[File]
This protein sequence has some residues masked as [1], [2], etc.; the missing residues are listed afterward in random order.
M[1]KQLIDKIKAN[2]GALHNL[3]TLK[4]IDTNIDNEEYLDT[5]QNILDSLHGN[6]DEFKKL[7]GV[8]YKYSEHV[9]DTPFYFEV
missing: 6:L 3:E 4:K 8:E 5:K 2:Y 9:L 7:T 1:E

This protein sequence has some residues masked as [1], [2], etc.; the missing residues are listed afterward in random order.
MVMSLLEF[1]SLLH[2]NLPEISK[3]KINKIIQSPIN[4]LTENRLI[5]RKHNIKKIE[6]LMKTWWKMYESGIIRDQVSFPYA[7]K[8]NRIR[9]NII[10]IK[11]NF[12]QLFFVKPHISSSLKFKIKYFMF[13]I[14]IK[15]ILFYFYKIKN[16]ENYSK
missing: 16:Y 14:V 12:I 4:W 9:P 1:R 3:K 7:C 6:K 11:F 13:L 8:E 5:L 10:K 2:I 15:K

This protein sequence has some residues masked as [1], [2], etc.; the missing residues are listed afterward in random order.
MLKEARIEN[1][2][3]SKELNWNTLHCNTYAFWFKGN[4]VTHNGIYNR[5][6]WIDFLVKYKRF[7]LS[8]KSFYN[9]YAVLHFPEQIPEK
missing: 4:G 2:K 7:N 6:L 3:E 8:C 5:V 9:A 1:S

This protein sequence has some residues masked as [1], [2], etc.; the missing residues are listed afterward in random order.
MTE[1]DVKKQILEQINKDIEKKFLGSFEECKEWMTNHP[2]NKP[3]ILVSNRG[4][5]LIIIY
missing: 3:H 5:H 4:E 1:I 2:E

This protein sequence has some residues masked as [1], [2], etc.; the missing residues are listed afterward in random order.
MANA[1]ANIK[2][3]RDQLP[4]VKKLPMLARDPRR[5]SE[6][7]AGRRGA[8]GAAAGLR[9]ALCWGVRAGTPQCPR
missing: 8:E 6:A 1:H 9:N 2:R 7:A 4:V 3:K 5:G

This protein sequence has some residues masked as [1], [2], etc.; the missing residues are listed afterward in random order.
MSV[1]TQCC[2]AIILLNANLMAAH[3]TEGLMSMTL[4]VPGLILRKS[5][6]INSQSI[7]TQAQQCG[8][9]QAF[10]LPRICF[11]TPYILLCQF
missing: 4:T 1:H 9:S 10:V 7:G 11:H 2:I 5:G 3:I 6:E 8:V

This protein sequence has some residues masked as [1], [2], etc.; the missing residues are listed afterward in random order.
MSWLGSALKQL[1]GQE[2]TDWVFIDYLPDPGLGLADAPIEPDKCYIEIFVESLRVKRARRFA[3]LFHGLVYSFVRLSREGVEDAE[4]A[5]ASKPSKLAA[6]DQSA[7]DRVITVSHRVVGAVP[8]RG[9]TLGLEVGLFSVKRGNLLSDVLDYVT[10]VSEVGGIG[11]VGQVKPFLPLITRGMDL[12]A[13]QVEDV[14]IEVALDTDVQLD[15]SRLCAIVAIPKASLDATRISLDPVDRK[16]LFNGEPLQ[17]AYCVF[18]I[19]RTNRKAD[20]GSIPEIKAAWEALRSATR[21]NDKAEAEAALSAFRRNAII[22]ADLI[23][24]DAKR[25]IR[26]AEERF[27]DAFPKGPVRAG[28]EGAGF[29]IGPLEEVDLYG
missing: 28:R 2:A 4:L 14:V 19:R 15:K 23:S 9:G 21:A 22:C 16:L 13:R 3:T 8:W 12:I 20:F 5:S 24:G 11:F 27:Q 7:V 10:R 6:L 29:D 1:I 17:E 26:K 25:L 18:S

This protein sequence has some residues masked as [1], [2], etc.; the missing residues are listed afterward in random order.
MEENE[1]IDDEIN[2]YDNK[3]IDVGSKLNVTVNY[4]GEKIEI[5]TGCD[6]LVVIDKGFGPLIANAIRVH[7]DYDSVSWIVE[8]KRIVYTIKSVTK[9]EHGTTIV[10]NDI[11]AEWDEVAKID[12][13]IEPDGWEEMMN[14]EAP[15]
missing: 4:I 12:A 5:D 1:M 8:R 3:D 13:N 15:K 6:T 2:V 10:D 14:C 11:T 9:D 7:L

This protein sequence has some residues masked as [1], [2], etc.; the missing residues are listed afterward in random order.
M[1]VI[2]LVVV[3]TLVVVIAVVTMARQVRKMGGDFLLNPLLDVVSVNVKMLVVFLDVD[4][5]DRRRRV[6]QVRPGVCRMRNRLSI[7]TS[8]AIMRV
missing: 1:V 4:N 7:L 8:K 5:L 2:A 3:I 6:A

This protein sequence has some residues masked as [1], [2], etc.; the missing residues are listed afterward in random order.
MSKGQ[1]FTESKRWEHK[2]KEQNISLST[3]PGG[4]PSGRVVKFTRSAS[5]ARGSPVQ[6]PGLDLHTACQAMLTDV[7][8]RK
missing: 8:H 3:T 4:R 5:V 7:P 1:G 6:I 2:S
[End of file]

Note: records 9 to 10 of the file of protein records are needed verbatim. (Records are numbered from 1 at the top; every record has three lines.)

This protein sequence has some residues masked as [1], [2], etc.; the missing residues are listed afterward in random order.
M[1]VI[2]LVVV[3]TLVVVIAVVTMARQVRKMGGDFLLNPLLDVVSVNVKMLVVFLDVD[4][5]DRRRRV[6]QVRPGVCRMRNRLSI[7]TS[8]AIMRV
missing: 1:V 4:N 7:L 8:K 5:L 2:A 3:I 6:A

This protein sequence has some residues masked as [1], [2], etc.; the missing residues are listed afterward in random order.
MSKGQ[1]FTESKRWEHK[2]KEQNISLST[3]PGG[4]PSGRVVKFTRSAS[5]ARGSPVQ[6]PGLDLHTACQAMLTDV[7][8]RK
missing: 8:H 3:T 4:R 5:V 7:P 1:G 6:I 2:S